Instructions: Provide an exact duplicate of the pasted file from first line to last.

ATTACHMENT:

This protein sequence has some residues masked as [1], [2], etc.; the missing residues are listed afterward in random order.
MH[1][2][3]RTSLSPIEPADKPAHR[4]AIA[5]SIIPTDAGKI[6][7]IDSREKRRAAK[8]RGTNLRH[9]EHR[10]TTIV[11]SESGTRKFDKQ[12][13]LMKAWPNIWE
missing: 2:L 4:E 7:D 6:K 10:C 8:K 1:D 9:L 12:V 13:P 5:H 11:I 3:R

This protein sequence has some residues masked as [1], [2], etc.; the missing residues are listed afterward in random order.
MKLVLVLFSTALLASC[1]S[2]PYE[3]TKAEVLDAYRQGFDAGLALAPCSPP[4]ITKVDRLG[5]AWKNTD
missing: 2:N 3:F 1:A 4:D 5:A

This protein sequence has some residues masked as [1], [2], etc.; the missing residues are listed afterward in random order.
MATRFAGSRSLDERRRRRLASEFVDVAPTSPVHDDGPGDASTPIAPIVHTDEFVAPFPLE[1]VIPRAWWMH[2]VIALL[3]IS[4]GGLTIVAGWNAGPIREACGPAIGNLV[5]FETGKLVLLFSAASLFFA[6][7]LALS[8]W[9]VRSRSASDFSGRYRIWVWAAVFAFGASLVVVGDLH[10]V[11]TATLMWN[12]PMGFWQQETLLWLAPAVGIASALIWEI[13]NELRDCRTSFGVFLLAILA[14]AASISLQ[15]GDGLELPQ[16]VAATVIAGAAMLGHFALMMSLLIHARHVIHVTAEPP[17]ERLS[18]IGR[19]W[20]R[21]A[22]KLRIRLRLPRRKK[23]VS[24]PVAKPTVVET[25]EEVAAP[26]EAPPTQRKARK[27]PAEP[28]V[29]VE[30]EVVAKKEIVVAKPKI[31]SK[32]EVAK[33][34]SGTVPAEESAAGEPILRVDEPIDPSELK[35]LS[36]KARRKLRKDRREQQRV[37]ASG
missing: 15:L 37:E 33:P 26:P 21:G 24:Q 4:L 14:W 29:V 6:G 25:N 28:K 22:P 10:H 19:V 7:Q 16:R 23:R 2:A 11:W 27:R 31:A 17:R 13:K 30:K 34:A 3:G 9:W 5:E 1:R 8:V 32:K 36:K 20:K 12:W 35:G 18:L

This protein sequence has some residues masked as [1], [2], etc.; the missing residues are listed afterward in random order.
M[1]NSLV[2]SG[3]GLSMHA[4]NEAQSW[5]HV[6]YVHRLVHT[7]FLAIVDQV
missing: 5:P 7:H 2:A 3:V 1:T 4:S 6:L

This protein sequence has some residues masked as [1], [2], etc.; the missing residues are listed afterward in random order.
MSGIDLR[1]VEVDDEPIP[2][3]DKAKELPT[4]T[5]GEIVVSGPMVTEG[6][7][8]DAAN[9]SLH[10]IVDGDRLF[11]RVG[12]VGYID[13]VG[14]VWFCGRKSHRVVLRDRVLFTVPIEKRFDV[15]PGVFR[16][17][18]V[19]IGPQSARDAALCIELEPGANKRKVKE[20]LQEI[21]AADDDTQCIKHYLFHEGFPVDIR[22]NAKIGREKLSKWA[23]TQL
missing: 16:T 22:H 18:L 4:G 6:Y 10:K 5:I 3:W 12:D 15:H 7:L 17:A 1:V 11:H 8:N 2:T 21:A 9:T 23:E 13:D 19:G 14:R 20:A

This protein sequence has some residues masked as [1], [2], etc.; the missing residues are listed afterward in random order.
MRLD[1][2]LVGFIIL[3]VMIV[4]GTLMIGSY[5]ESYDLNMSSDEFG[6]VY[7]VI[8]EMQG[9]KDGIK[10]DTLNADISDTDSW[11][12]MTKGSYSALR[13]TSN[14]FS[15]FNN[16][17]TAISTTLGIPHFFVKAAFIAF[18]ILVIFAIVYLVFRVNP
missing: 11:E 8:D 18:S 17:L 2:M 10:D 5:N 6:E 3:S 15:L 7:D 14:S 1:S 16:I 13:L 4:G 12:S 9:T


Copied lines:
This protein sequence has some residues masked as [1], [2], etc.; the missing residues are listed afterward in random order.
MH[1][2][3]RTSLSPIEPADKPAHR[4]AIA[5]SIIPTDAGKI[6][7]IDSREKRRAAK[8]RGTNLRH[9]EHR[10]TTIV[11]SESGTRKFDKQ[12][13]LMKAWPNIWE
missing: 2:L 4:E 7:D 6:K 10:C 8:K 1:D 9:L 12:V 13:P 5:H 11:I 3:R

This protein sequence has some residues masked as [1], [2], etc.; the missing residues are listed afterward in random order.
MKLVLVLFSTALLASC[1]S[2]PYE[3]TKAEVLDAYRQGFDAGLALAPCSPP[4]ITKVDRLG[5]AWKNTD
missing: 2:N 3:F 1:A 4:D 5:A

This protein sequence has some residues masked as [1], [2], etc.; the missing residues are listed afterward in random order.
MATRFAGSRSLDERRRRRLASEFVDVAPTSPVHDDGPGDASTPIAPIVHTDEFVAPFPLE[1]VIPRAWWMH[2]VIALL[3]IS[4]GGLTIVAGWNAGPIREACGPAIGNLV[5]FETGKLVLLFSAASLFFA[6][7]LALS[8]W[9]VRSRSASDFSGRYRIWVWAAVFAFGASLVVVGDLH[10]V[11]TATLMWN[12]PMGFWQQETLLWLAPAVGIASALIWEI[13]NELRDCRTSFGVFLLAILA[14]AASISLQ[15]GDGLELPQ[16]VAATVIAGAAMLGHFALMMSLLIHARHVIHVTAEPP[17]ERLS[18]IGR[19]W[20]R[21]A[22]KLRIRLRLPRRKK[23]VS[24]PVAKPTVVET[25]EEVAAP[26]EAPPTQRKARK[27]PAEP[28]V[29]VE[30]EVVAKKEIVVAKPKI[31]SK[32]EVAK[33][34]SGTVPAEESAAGEPILRVDEPIDPSELK[35]LS[36]KARRKLRKDRREQQRV[37]ASG
missing: 15:L 37:E 33:P 26:P 21:G 24:Q 4:L 14:W 29:V 6:G 25:N 28:K 22:P 10:H 19:V 7:Q 16:R 23:R 2:A 11:W 27:R 31:A 17:R 13:K 30:K 34:A 3:G 9:W 5:E 1:R 8:V 32:K 36:K 20:K 12:W 35:G 18:L

This protein sequence has some residues masked as [1], [2], etc.; the missing residues are listed afterward in random order.
M[1]NSLV[2]SG[3]GLSMHA[4]NEAQSW[5]HV[6]YVHRLVHT[7]FLAIVDQV
missing: 5:P 7:H 2:A 3:V 1:T 4:S 6:L

This protein sequence has some residues masked as [1], [2], etc.; the missing residues are listed afterward in random order.
MSGIDLR[1]VEVDDEPIP[2][3]DKAKELPT[4]T[5]GEIVVSGPMVTEG[6][7][8]DAAN[9]SLH[10]IVDGDRLF[11]RVG[12]VGYID[13]VG[14]VWFCGRKSHRVVLRDRVLFTVPIEKRFDV[15]PGVFR[16][17][18]V[19]IGPQSARDAALCIELEPGANKRKVKE[20]LQEI[21]AADDDTQCIKHYLFHEGFPVDIR[22]NAKIGREKLSKWA[23]TQL
missing: 16:T 22:H 18:L 4:G 6:Y 10:K 5:I 3:W 12:D 15:H 7:L 17:A 1:V 11:H 8:N 2:T 21:A 9:T 23:E 13:D 19:G 14:R 20:A

This protein sequence has some residues masked as [1], [2], etc.; the missing residues are listed afterward in random order.
MRLD[1][2]LVGFIIL[3]VMIV[4]GTLMIGSY[5]ESYDLNMSSDEFG[6]VY[7]VI[8]EMQG[9]KDGIK[10]DTLNADISDTDSW[11][12]MTKGSYSALR[13]TSN[14]FS[15]FNN[16][17]TAISTTLGIPHFFVKAAFIAF[18]ILVIFAIVYLVFRVNP
missing: 11:E 8:D 18:S 17:L 2:M 10:D 5:N 6:E 3:S 15:L 7:D 14:S 1:S 16:I 13:L 4:G 12:S 9:T